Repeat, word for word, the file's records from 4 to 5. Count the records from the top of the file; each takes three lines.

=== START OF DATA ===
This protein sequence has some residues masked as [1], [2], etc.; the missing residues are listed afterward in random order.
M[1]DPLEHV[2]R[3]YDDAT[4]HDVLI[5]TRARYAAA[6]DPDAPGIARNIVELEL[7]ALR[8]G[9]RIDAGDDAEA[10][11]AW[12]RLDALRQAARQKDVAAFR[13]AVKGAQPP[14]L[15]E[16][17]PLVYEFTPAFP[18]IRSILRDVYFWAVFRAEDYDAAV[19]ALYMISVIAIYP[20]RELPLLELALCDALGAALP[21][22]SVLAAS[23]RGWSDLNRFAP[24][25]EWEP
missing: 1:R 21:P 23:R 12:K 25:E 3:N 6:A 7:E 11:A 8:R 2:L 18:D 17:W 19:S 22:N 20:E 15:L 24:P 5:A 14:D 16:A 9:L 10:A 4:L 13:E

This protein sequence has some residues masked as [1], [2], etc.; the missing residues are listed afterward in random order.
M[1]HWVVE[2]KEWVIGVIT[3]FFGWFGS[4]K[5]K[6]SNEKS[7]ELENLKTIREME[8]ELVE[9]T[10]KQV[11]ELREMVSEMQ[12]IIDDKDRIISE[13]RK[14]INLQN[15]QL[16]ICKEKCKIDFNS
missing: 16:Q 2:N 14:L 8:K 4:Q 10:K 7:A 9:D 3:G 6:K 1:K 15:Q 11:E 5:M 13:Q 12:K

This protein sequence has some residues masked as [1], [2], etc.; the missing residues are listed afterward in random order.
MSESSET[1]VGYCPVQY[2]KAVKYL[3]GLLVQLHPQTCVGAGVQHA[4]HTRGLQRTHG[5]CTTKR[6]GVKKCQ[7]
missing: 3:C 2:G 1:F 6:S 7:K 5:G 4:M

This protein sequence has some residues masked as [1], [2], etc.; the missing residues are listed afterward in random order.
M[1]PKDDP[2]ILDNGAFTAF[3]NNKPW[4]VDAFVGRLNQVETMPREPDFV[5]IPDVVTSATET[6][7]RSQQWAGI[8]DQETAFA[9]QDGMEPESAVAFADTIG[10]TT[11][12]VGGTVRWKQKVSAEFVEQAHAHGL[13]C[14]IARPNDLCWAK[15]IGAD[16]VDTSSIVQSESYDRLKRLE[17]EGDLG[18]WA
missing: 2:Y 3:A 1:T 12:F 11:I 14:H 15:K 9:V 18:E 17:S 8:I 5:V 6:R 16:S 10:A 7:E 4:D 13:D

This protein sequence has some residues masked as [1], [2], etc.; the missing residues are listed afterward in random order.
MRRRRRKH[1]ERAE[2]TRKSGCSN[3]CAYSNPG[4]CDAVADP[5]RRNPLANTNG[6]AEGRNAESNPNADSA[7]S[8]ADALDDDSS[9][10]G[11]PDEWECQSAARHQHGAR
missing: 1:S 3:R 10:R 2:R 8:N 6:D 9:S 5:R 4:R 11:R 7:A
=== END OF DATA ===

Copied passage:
This protein sequence has some residues masked as [1], [2], etc.; the missing residues are listed afterward in random order.
M[1]PKDDP[2]ILDNGAFTAF[3]NNKPW[4]VDAFVGRLNQVETMPREPDFV[5]IPDVVTSATET[6][7]RSQQWAGI[8]DQETAFA[9]QDGMEPESAVAFADTIG[10]TT[11][12]VGGTVRWKQKVSAEFVEQAHAHGL[13]C[14]IARPNDLCWAK[15]IGAD[16]VDTSSIVQSESYDRLKRLE[17]EGDLG[18]WA
missing: 2:Y 3:A 1:T 12:F 11:I 14:H 15:K 9:V 18:E 17:S 8:I 5:V 6:R 16:S 10:A 7:E 4:D 13:D

This protein sequence has some residues masked as [1], [2], etc.; the missing residues are listed afterward in random order.
MRRRRRKH[1]ERAE[2]TRKSGCSN[3]CAYSNPG[4]CDAVADP[5]RRNPLANTNG[6]AEGRNAESNPNADSA[7]S[8]ADALDDDSS[9][10]G[11]PDEWECQSAARHQHGAR
missing: 1:S 3:R 10:R 2:R 8:N 6:D 9:S 5:R 4:R 11:R 7:A